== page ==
Why So Many Automakers Are Recalling So Many Vehicles
|By Robert Duffer, Chicago Tribune|
|McClatchy-Tribune Information Services|
Recalls have become as much a part of the automotive industry as engines. Recalls are up 4 percent from the previous decade while auto sales have decreased by 10 percent. Despite an unparalleled level of mechanical and electric sophistication in modern cars, we're buying fewer cars and holding onto them longer.
The U.S. is mired in another recall that has reached the highest levels of scrutiny. In March of 2014,
In 2013, more cars were recalled than were sold by nearly 45 percent. For 2014, the automotive industry is on pace to surpass the historic high of 30 million vehicles recalled in 2004. So far this year, GM has recalled over 6.3 million vehicles,
"The only thing worse than a big recall is a missed recall that causes injuries or fatalities and proves to be a fatal mistake," says
There have been three major recalls, marked by highly-publicized and horrific fatalities, that have defined the era of total recall in
In 2000, Firestone tire treads separated on the Ford Explorer SUV and caused it to roll over;
The current GM ignition-switch recall has totaled 2.6 million vehicles with ignition switches that unexpectedly turn off engines while driving, leaving airbags, power steering and power brakes inoperable.
119 deaths were attributed to the Ford-Firestone recall in the U.S.; 89 in
It's hard to pin down an exact number because reconstructing a fatal wreck to determine what worked and didn't work is an intricate and complex process complicated by the number of parts and the operational and circumstantial conditions.
Automakers are under as much scrutiny as the
As Acting NHTSA Administrator
The agency reviews more than 40,000 consumer complaints a year, which it codes by automotive part, make and model year. Based on these complaints, NHTSA will probe or investigate an automaker. These are categorized as "influenced" recalls.
"Uninfluenced" recalls are initiated by an automaker. If a defect has been found internally by an automaker and not reported to NHTSA within 5 days, they'll be subjected to steep fines. Automakers have paid more than
Uninfluenced recalls are part of NHTSA's strategy of encouraging good corporate governance and responsible vehicle safety.
68.2 percent of recalls were uninfluenced in 2013, and there have been more uninfluenced recalls than influenced recalls in all but one year since 2009, suggesting that the threat of fines are positively affecting the profit equation when it comes to recalls.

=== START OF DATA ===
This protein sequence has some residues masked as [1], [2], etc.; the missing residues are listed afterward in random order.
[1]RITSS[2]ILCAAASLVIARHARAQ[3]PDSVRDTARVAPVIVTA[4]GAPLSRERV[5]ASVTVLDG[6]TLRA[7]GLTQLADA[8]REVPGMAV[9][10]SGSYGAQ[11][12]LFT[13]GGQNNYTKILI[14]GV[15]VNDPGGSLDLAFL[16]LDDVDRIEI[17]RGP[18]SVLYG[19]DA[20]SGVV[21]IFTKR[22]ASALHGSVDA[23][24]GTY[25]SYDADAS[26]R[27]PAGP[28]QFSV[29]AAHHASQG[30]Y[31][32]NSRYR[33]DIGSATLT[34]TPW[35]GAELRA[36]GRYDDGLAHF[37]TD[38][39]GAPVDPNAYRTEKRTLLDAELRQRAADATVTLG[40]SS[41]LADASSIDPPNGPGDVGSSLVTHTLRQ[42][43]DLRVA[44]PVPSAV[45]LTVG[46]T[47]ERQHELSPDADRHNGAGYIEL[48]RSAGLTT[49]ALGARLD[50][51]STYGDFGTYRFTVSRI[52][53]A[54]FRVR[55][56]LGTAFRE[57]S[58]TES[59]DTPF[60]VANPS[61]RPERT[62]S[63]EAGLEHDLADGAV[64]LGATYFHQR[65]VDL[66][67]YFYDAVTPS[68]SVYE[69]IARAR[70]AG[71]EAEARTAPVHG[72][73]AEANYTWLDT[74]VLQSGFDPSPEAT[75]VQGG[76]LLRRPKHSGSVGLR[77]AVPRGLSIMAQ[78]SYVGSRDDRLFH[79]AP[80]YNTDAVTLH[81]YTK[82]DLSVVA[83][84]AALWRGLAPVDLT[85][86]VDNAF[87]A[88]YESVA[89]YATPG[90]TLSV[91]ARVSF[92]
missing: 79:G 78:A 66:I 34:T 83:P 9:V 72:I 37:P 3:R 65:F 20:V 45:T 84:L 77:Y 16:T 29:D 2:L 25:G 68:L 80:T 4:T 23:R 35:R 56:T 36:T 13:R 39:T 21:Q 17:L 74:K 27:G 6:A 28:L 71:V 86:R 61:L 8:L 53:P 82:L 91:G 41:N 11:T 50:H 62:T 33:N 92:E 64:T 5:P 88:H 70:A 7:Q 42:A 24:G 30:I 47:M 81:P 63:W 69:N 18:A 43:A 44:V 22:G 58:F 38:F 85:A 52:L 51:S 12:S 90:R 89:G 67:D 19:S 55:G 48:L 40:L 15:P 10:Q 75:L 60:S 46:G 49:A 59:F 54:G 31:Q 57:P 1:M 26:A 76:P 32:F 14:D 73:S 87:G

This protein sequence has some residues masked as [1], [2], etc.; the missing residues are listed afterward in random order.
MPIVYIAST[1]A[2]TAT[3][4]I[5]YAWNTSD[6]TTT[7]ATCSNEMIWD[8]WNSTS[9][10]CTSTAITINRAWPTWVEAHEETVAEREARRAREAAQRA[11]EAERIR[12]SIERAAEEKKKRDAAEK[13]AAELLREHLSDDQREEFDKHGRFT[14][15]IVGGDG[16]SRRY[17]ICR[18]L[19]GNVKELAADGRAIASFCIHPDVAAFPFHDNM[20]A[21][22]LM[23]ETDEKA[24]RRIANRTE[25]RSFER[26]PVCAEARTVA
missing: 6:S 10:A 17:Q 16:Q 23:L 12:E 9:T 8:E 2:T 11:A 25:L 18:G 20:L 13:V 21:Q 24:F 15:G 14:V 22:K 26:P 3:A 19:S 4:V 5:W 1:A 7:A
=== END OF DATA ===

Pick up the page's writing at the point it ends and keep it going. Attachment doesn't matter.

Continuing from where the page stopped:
But when things go wrong, the reporting process still seems subject to inconsistency and vagaries.
It wasn't enough.
"A massive information breakdown at NHTSA has led to deadly vehicle breakdowns on our roads," said Sen,
In essence, the proposed legislation encourages the public to regulate the regulators.
NHTSA's investigative arm has received just
To put it in another perspective, the auto industry's 2013 estimated sales revenue was
This is simplistic math, but it illustrates the disparity between a mega industry and an undermatched investigative regulatory body.
Some recalls don't seem threatening and may leave people shaking their heads, like the quarter million
Consumers seem to be accepting it.
Automakers that were once lauded for their quality have been afflicted by recalls in the past decade.
These brands were not typically associated with recalls.
"It's not so much the number of recalls but the quality of the recall experience, especially since brand loyalty does not have the cachet of the past," Brauer says.
Ford's market share slid 7 percent in the years following the 2000 Ford-Firestone fiasco but has been on the uptick since the recession. Market share appears to be affected less by major recalls than from more automakers competing in so many more segments. Customers have the opportunity to be fickle and every automaker has recalls.
Accustomed to software updates on high-end technological devices, consumers may be more accepting, or tolerant of recalls than in past generations.
Recalls have become so commonplace that auto dealers can use them as a demonstration to build brand loyalty and show that they care about the customers buying their products.
"What a great opportunity for dealerships to say 'I'm taking care of you, this is where you should take your car to be serviced even after the warranty expires,'" says
Considering today's global automotive landscape, where the same part can be used not just across model lines but by several different automakers, it makes sense that one recall would affect so many more vehicles.
Consider the case of the faulty
All of these recalls tend to blur the positive fact arising from them: Vehicle-related fatalities are at historic lows.
"Even though recalls may be up, vehicles have never been safer," says
According to Fatality Analysis Reporting System (FARS) data provided by the
More rigorous safety standards and more sophisticated safety features are the primary reason motor vehicle fatalities are at their lowest since 1950.
The era of mass recalls is also helping improve safety, if after the fact.
In the wake of the
NHTSA has also proposed for all keyless systems to operate the same so that in the case of a sudden acceleration emergency, drivers can hold down the start button for a half-second instead of 3 seconds to shut down the car.
In this new era of technologically advanced cars, the car-buying public must inform itself to ensure its safety, as well.
Despite the improvements in safety and self-regulation, recalls are still occurring after the fact of fatalities. That's what stinks at the highest levels.
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